Review: Mistress America
Noah Baumbach’s career took a turn with his 2010 film Greenberg. That film showed the director taking an interest in a younger generation. He continued to examine the relationships of those in their mid-late-twenties with Frances Ha and While We’re Young. With his latest film Mistress America, Baumbach reteams with actress/writer/girlfriend Greta Gerwig to examine the millennial crisis in New York.
Lola Kirke stars as Tracy Fishko a Barnard freshman struggling to find her place at college. After a prestigious literary club rejects her short story, Tracy goes in search of inspiration. This inspiration comes in the form of Brooke Cardinas (Gerwig), Tracy’s soon-to-be stepsister. Brooke represents everything Tracy thinks that she wants to be. Brooke is an autodidact (a word she self-taught herself), an interior designer, a fitness instructor, and soon to be restaurant owner. When an investor backs out, decides to confront her nemesis Mamie Claire (Heather Lind) and ex-boyfriend Dylan (Orange is the New Black’s Michael Chernus) in a plea for funding at their Greenwich Connecticut home. Taking Tracy, Tracy’s almost boyfriend (Matthew Shear), and his current girlfriend (Jasmine Cephas-Jones) along for the ride, chaos ensues.
There are of course comparisons to be made with Baumbach and Gerwig’s last collaboration Frances Ha, but it is important to note that Gerwig is playing an entirely different character. Frances was a woman who had no idea what to do with her life. In a sense, she was stuck, trying to find her way in a sea of people who were moving forward. Brooke, is that exact opposite. Brooke is constantly moving forward, and what she truly needs is to be able to slow down to analyze her surroundings.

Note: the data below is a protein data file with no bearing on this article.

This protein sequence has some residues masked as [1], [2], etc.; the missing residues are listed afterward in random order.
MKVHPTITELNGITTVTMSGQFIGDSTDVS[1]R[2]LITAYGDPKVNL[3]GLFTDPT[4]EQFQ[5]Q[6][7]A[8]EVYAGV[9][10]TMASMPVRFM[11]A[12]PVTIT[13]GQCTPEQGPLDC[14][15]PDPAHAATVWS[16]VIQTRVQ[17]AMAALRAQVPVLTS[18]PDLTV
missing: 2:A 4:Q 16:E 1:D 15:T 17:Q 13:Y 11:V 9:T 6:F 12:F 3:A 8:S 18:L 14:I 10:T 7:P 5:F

The first half of the film follows Tracy and Brooke’s escapes throughout the city, but it is the second act where the film falls into its screwball glory. When the entire cast ends up at Dylan’s home, things erupt into what could easily pass as an Edward Albee play, if Albee smoked some crack and hated millennials. By this point in the film, audiences will have fallen so deeply in love with Brooke, that she can really get away with anything.
Gerwig has been showing off her talents for the past few years, so it is Lola Kirke who really grabs attention here. Kirke appeared in a small but memorable role in David Fincher’s Gone Girl, and also stars in the wonderful Amazon series Mozart in the Jungle. With her subtle but noticeable lisp and great comic timing, Kirke is sure to win hearts.
Mistress America is one of Baumbach’s most playful films to date. It never takes itself too seriously, which is one of the many reasons why it works so well. While Baumbach’s style is clear throughout, it is co-writer Greta Gerwig who really needs to be given the credit. Good luck keeping up with her though.